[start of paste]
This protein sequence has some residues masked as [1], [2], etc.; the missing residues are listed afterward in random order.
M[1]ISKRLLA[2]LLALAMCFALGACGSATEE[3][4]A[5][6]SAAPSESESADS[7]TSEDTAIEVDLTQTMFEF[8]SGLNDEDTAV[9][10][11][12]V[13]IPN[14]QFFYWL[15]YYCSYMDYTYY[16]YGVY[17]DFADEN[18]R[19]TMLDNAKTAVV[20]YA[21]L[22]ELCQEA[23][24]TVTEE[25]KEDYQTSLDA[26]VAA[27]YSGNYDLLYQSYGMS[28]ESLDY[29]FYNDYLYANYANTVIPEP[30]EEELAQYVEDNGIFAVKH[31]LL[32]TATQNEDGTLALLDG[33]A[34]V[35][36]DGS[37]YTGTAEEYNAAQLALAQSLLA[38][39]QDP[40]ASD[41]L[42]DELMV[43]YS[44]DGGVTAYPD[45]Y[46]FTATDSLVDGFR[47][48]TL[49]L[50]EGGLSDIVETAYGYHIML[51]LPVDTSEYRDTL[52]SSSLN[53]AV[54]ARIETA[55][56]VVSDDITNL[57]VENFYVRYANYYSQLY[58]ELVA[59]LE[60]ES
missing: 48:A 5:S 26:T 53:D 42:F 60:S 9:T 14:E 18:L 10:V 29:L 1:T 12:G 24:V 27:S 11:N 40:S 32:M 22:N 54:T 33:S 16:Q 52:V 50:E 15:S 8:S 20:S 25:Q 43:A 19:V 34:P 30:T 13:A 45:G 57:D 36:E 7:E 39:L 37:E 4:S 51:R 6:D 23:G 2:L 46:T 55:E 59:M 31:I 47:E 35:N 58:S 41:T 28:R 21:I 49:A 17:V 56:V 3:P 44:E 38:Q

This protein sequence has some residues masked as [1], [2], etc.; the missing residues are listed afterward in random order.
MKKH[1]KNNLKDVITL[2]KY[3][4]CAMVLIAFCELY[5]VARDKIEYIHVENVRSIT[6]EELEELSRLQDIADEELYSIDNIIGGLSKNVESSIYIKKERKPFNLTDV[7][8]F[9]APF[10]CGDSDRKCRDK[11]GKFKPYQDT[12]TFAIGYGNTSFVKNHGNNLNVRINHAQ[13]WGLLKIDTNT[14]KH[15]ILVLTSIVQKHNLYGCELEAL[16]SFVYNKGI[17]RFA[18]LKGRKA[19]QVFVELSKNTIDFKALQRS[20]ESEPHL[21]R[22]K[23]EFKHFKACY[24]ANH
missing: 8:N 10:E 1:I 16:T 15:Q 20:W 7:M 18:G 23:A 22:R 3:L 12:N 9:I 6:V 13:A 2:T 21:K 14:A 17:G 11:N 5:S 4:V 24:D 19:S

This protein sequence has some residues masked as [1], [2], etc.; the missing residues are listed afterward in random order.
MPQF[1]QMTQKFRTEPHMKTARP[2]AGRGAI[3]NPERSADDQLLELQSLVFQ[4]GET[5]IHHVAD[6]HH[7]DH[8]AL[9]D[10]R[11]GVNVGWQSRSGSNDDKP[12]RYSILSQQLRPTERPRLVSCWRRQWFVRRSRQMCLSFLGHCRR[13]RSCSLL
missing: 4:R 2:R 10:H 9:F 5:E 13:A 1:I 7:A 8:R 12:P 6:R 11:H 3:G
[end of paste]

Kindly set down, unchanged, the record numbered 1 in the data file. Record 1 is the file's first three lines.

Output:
This protein sequence has some residues masked as [1], [2], etc.; the missing residues are listed afterward in random order.
M[1]ISKRLLA[2]LLALAMCFALGACGSATEE[3][4]A[5][6]SAAPSESESADS[7]TSEDTAIEVDLTQTMFEF[8]SGLNDEDTAV[9][10][11][12]V[13]IPN[14]QFFYWL[15]YYCSYMDYTYY[16]YGVY[17]DFADEN[18]R[19]TMLDNAKTAVV[20]YA[21]L[22]ELCQEA[23][24]TVTEE[25]KEDYQTSLDA[26]VAA[27]YSGNYDLLYQSYGMS[28]ESLDY[29]FYNDYLYANYANTVIPEP[30]EEELAQYVEDNGIFAVKH[31]LL[32]TATQNEDGTLALLDG[33]A[34]V[35][36]DGS[37]YTGTAEEYNAAQLALAQSLLA[38][39]QDP[40]ASD[41]L[42]DELMV[43]YS[44]DGGVTAYPD[45]Y[46]FTATDSLVDGFR[47][48]TL[49]L[50]EGGLSDIVETAYGYHIML[51]LPVDTSEYRDTL[52]SSSLN[53]AV[54]ARIETA[55][56]VVSDDITNL[57]VENFYVRYANYYSQLY[58]ELVA[59]LE[60]ES
missing: 48:A 5:S 26:T 53:D 42:F 60:S 9:T 14:E 18:L 10:V 29:L 1:T 12:G 24:V 27:S 11:N 40:S 32:M 22:N 54:T 33:S 16:Q 52:V 50:E 15:S 8:S 20:S 25:Q 43:A 19:V 34:P 30:T 13:A 45:G 57:D 36:E 7:E 39:L 37:E 4:S 51:R 6:D 23:G 2:L 46:T 55:E 59:M 31:I 47:E 35:N 58:S 41:T 28:R 21:I 49:A 17:V 56:V 3:P 44:E 38:Q